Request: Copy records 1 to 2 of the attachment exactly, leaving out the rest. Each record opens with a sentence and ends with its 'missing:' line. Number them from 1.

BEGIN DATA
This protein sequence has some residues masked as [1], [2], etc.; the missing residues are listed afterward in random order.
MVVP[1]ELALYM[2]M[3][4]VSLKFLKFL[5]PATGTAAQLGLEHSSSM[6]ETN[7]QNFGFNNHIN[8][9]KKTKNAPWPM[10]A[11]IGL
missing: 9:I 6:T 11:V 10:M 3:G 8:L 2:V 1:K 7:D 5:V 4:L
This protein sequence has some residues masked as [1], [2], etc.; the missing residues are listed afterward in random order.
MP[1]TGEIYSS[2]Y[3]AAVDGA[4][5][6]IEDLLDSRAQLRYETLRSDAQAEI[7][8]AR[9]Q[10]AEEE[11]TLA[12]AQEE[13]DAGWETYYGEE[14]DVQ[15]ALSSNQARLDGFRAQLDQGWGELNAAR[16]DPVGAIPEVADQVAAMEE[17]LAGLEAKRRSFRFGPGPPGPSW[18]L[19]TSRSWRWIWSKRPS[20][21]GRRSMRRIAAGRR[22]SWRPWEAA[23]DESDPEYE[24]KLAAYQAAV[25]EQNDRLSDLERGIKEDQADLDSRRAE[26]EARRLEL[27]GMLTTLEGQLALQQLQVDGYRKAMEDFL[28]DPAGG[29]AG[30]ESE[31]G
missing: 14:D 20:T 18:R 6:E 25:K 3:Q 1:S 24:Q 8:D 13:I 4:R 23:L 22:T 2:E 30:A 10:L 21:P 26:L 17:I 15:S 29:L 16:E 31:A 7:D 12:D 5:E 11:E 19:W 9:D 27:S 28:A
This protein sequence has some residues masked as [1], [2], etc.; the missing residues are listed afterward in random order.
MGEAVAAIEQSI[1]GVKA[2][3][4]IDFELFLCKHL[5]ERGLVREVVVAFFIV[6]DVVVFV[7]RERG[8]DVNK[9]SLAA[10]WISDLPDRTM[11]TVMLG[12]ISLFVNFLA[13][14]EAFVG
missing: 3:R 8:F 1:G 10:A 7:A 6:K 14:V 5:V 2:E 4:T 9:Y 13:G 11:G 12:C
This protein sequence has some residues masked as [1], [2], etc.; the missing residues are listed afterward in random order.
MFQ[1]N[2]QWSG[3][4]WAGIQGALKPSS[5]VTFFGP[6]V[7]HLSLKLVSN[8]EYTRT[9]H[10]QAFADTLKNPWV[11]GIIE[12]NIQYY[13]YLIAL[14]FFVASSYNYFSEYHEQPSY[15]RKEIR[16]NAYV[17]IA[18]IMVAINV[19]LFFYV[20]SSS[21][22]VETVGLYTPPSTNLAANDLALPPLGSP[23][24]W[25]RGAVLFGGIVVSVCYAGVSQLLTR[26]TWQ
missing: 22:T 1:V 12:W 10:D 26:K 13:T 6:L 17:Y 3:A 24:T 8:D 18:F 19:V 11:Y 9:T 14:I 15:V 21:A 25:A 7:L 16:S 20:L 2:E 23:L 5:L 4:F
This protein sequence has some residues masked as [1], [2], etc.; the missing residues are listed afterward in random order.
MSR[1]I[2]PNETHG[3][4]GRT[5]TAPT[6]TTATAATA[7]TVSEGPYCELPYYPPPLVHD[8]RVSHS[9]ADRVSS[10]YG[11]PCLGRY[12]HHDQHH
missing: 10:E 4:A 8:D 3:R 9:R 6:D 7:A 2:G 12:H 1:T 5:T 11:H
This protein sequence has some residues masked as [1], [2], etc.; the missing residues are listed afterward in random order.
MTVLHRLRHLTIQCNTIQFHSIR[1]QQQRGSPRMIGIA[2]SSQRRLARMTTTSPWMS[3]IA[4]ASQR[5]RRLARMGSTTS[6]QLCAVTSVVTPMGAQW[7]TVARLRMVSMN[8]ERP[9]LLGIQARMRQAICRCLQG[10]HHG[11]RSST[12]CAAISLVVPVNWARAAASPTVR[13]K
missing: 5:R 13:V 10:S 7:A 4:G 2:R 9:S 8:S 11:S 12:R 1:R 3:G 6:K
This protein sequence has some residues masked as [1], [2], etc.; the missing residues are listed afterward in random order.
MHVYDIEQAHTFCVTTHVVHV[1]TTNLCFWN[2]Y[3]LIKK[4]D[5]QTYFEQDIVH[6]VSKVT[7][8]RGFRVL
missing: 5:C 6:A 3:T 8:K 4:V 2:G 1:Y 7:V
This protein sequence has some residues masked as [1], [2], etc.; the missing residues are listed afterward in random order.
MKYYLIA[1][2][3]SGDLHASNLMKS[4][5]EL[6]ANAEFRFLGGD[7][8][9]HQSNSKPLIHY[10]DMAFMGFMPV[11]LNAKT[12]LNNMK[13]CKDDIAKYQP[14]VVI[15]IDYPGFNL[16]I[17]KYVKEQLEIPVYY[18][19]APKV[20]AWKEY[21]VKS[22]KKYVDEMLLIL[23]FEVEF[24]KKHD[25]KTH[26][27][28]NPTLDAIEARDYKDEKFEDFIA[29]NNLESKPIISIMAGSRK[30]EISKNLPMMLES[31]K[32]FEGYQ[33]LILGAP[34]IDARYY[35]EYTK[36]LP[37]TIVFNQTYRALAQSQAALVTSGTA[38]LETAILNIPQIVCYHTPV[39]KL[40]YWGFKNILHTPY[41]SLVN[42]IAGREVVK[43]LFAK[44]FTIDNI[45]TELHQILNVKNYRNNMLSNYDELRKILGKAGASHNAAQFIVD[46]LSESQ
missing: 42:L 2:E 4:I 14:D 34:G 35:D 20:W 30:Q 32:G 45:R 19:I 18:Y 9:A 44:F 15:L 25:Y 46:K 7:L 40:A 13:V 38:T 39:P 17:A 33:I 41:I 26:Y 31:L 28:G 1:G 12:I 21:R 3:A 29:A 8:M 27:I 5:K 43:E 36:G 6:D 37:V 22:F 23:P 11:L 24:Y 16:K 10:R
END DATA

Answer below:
This protein sequence has some residues masked as [1], [2], etc.; the missing residues are listed afterward in random order.
MVVP[1]ELALYM[2]M[3][4]VSLKFLKFL[5]PATGTAAQLGLEHSSSM[6]ETN[7]QNFGFNNHIN[8][9]KKTKNAPWPM[10]A[11]IGL
missing: 9:I 6:T 11:V 10:M 3:G 8:L 2:V 1:K 7:D 5:V 4:L
This protein sequence has some residues masked as [1], [2], etc.; the missing residues are listed afterward in random order.
MP[1]TGEIYSS[2]Y[3]AAVDGA[4][5][6]IEDLLDSRAQLRYETLRSDAQAEI[7][8]AR[9]Q[10]AEEE[11]TLA[12]AQEE[13]DAGWETYYGEE[14]DVQ[15]ALSSNQARLDGFRAQLDQGWGELNAAR[16]DPVGAIPEVADQVAAMEE[17]LAGLEAKRRSFRFGPGPPGPSW[18]L[19]TSRSWRWIWSKRPS[20][21]GRRSMRRIAAGRR[22]SWRPWEAA[23]DESDPEYE[24]KLAAYQAAV[25]EQNDRLSDLERGIKEDQADLDSRRAE[26]EARRLEL[27]GMLTTLEGQLALQQLQVDGYRKAMEDFL[28]DPAGG[29]AG[30]ESE[31]G
missing: 14:D 20:T 18:R 6:E 25:K 3:Q 1:S 24:Q 8:D 13:I 4:R 23:L 22:T 2:E 30:A 10:L 21:P 26:L 17:I 15:S 29:L 16:E 31:A 7:D 12:D 5:E 11:E 19:W 9:D 27:S 28:A